Showings on demand: They’re all the rage in real estate tech innovation right now. Everyone is crying “Uber,” and on-demand is the latest amplifier. Hobizbo and Redfin introduced their pitches this week. Curb Call and AgentPair are already working in this space.
The idea is simple. Consumers want their transportation, their food and their shopping to happen instantly. They have been trained to expect that the best tech companies will deliver the results they want faster. From a tech mindset, home showings are a natural next step.
Connected, organized, integrated showing systems have great appeal to our industry. The marketing of these systems as on-demand showings, however, muddles the picture. Consumers who buy into the marketing might just be swallowing a bait-and-switch — hook, line and sinker.
The hook: On-demand
“Instant appointments, instant offers, instant gratification.” That’s the sales pitch of one on-demand outlet and the allure of the term. The hook makes a consumer think that it might take a few minutes for the agent to get to the house, but on-demand must be faster than calling another agent.
If a company has a lot of agents out in the field who can respond to these showing requests in short order, it could be an improvement for the efficiency of showings.
There’s opportunity here for big brokerages and offices. There are also dozens of reasons why it might not the best way to conduct showings for sellers, brokers — or even the buyers themselves — but that’s a separate conversation.
This is about lead generation and conversion. Getting consumers to believe homes are available on-demand is enough to garner their contact information. That’s goal No. 1 in lead gen.
It’s also enough to make consumers believe they don’t need to call anyone else. Because they’ve already input their on-demand request, they’ll feel comfortable waiting for that company to fulfill their request instead of calling around until someone answers. That’s a big win for lead conversion.
The line: Schedule your showing time
The scheduling feature of showing systems is a step in the right direction — on its own. If we can standardize the systems and make them available to more markets, we’ll be improving our workplaces and consumer satisfaction with the process.
There are some other showing software tools that allow buyers to schedule showing times with agents as well. As long as a consumer is notified responsibly about the likelihood of seller constraints and lead time before a showing is likely, this is good for real estate.
The more we can electronically organize a showing between two agents, two sellers and two buyers, the better all of our experiences will be.
Tech companies should be applauded for their continued improvement of the streamlining of scheduled showings.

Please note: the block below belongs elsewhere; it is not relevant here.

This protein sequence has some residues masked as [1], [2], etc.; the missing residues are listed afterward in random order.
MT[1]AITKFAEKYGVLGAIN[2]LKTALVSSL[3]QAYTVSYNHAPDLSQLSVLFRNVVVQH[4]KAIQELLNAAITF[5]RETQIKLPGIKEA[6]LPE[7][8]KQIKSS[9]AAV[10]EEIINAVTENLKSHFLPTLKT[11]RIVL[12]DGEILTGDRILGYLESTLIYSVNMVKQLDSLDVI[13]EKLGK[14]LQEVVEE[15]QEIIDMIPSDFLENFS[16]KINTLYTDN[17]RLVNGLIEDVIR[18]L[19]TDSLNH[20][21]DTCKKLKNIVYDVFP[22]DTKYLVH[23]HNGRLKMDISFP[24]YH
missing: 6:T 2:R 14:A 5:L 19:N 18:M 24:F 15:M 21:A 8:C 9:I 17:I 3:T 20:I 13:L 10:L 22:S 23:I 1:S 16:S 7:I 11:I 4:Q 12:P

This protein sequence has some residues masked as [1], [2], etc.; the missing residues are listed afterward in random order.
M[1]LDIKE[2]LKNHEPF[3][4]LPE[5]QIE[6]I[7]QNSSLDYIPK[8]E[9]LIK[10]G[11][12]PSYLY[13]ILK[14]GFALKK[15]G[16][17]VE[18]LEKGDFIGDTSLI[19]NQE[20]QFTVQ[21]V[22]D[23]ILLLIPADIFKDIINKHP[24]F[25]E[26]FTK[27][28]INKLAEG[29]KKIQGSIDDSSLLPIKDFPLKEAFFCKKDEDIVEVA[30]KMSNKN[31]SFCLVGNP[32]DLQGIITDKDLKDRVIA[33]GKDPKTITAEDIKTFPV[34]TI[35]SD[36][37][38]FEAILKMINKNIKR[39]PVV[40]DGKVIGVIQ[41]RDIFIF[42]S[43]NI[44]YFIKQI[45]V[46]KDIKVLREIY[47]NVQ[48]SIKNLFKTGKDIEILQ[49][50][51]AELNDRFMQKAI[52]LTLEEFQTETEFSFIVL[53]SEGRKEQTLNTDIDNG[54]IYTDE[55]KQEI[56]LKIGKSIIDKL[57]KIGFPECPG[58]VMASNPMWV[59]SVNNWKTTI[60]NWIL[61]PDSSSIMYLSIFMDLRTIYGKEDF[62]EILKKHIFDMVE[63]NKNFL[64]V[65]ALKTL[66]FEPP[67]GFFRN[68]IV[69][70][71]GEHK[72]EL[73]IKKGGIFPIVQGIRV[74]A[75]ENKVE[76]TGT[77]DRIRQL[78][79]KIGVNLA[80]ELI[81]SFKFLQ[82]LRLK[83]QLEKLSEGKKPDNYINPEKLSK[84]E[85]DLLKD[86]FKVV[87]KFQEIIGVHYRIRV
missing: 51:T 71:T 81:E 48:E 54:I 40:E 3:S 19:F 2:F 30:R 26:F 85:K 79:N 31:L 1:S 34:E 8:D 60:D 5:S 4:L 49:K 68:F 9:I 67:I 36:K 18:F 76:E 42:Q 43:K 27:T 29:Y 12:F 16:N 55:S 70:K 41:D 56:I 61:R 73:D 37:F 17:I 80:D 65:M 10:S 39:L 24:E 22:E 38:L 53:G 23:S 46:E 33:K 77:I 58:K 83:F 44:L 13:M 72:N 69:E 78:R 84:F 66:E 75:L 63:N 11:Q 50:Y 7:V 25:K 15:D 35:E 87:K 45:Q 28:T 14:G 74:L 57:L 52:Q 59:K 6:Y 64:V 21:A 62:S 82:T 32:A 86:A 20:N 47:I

The sinker: Reality and consumer trust
Brokers know most homes are not really available on-demand. Listings can have restricted showing hours or require that the listing agent accompany the buyers at the showing.
They have occupants, guests or children who are home. They work night shifts or just don’t pick up the phone to confirm a showing time. Often we have to wait for a listing agent to receive our call, call their client and relay the message back again that the showing time is OK.
Giving consumers the impression that on-demand showings are our standard practice — as opposed to a fortuitous, infrequent occurrence — is more base than innovative.
Like the ads that say, “I’ll sell your home in 90 days, or I’ll buy it!” Let’s not obsess over the questionable sales pitch as if it has changed the dynamics of the transaction.
Anyone who has worked in real estate for a significant amount of time knows that the majority of our showings require more than getting an alert from a buyer and running for the door.
If we’re totally honest with consumers, we can offer them the ability to schedule an appointment with the caveat that it might not be available.
A system that integrates the sellers’ schedules and seamlessly contacts sellers, buyers and their agents to streamline showings would be a huge boon to most real estate markets.
On the other hand, on-demand holds a flashy treat out to the buying public. When consumers order it, half of them get their two-day-shipping Amazon Prime packages delivered four days later.
We know that’s what will happen when we advertise on-demand. The question for brokers is: Are we willing to offer something we can’t deliver for the sake of getting the lead, and then apologize later?
In real estate, there’s no such thing as instant gratification. Let’s not pretend there is and confuse our customers in the process.
Sam DeBord is managing broker of Seattle Homes Group with Coldwell Banker Danforth, and a director for WA Realtors and Seattle King County Realtors. You can find his team at SeattleHome.com and SeattleCondo.com.
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